The Magazine

Listen to Wagner

A bicentennial sense of his life and work.

Nov 25, 2013, Vol. 19, No. 11 • By PAUL A. CANTOR
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 Wagner was haunted, Geck argues, by a vision of redemption that could only be gained through destruction, culminating in the apocalyptic ending of the Ring Cycle. The final opera, Götterdämmerung, portrays the collapse of the divine order that had been painfully established in the first, Das Rheingold (The Rhine Gold). Siegfried and Brünnhilde, who turn to love to escape the corruption of this world, become tragically entangled in the evil web of court politics and can be purified of guilt only in their deaths, involving a funeral pyre whose flames ultimately ignite the castle Valhalla, home of the gods, thus bringing this world to an end.


Geck correctly asserts that Wagner’s tragic vision was rooted in his political experience as a failed and disillusioned revolutionary. In his youth, Wagner hoped that political action might restore humanity to a paradisiacal condition; but the abortive European revolutions of 1848 left him in despair about politics—not to mention in exile for his own revolutionary activities in Dresden. Like many artists of his day, Wagner learned to turn from politics to art as the only proper vehicle of human salvation. The central theme of the Ring Cycle is the incompatibility of love and the quest for power, and the consequent need to renounce power to achieve redemption.

Wagner may compulsively return to his own quest for romantic redemption in his operas, and he may grapple with personal demons, particularly in his dream/nightmare images of women as seductresses (notably in the figures of Venus in Tannhäuser and Kundry in Parsifal). But as Geck reminds us, for Wagner, the personal is the political. For all his narcissism and self-absorption as a human being, Wagner as an artist was a representative man of the 19th century. Precisely by drawing upon his personal obsessions, he created perhaps the most characteristic works of 19th-century art—operas that captured the spirit of the age and engaged with its deepest moral, political, and spiritual dilemmas.

Geck succeeds in conveying a sense of the big picture in Wagner’s operas; but in the course of his larger narrative, he also illuminates many individual topics. His discussion of Die Meister-singer contains an intriguing analysis of the way Wagner uses a variety of musical techniques, including Bach-like counterpoint, to give the score an archaic texture suited to his portrayal of the medieval world of German song. Geck is excellent on Wagner as the inheritor of Beethoven and, hence, the creator of a new kind of symphonic development in opera, with the orchestra becoming central to the action, not just acting as an accompaniment to the singing, as in conventional opera.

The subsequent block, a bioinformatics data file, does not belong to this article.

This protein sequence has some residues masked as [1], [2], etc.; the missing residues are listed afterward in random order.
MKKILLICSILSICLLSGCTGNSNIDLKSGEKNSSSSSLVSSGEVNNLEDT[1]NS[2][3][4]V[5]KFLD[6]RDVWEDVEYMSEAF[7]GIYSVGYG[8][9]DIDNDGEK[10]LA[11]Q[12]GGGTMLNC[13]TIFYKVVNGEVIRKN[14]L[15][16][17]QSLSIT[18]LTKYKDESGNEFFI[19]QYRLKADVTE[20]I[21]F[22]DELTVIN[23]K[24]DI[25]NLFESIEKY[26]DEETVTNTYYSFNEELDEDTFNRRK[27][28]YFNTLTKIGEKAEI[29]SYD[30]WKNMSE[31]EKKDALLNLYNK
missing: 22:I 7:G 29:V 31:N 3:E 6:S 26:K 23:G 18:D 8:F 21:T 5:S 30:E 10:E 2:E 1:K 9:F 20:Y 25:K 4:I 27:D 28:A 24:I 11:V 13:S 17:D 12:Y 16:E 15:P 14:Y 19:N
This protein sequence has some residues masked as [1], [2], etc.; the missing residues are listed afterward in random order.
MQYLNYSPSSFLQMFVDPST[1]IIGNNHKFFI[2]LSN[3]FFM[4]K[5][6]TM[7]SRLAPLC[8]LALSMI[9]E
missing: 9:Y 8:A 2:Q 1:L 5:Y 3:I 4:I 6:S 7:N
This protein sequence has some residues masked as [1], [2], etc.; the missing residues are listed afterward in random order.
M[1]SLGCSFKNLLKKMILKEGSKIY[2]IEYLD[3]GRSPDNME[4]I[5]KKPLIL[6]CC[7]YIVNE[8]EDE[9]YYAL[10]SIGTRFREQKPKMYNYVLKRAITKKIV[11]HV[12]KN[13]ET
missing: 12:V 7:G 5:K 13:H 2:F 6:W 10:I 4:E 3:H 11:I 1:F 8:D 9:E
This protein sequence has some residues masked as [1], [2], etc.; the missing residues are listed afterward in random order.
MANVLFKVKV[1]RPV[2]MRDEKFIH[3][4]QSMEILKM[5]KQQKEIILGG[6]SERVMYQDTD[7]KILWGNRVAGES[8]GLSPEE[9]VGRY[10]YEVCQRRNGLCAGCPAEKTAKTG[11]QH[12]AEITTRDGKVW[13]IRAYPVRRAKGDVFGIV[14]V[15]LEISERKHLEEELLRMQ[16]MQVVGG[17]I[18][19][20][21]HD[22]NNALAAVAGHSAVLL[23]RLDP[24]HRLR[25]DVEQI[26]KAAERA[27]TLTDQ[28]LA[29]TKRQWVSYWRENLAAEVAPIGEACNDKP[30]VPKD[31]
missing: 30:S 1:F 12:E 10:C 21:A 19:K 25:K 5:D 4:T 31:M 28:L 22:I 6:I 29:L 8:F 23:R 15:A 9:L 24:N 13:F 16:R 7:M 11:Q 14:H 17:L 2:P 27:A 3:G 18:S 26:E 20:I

Geck offers several insightful analyses of principal characters, such as Wotan in Die Walküre, Hagen in Götterdämmerung, and Kundry in Parsifal. He demonstrates how Wagner creates psychological depth principally through the complexity of the music he associates with each character. Geck also refers to a variety of productions of individual operas. He is aware of the ways in which a clever producer can sometimes bring out hitherto-unnoticed aspects of an opera, but he is also not afraid to sound old-fashioned and quarrel with contemporary producers who are intent on imposing their personal vision on Wagner’s works by ignoring or contradicting his obvious staging intentions.

My admiration of Wagner: A Life in Music obviously rests on my underlying admiration of Wagner’s operas. But what of the common objection that, because of Wagner’s noxious opinions and beliefs, we should not even listen to his music, let alone applaud it? Richard Wagner was a vicious anti-Semite and, although it would be anachronistic to call him a Nazi, he did entertain the kinds of racist and nationalist theories that went on to provide the foundation of Hitler’s ideology. It certainly has not helped Wagner’s reputation that Adolf Hitler was, in fact, a great admirer of his operas and identified with his heroes, particularly Walther von Stolzing. Clouding matters even further, Wagner’s family linked up with the Nazis in the 1930s and allowed his operas to become a centerpiece of cultural propaganda under the Hitler regime. 

Given all these facts, I can understand why some people, including many Jews, refuse to listen to Wagner’s music, and why performing it in public has been unofficially banned in Israel.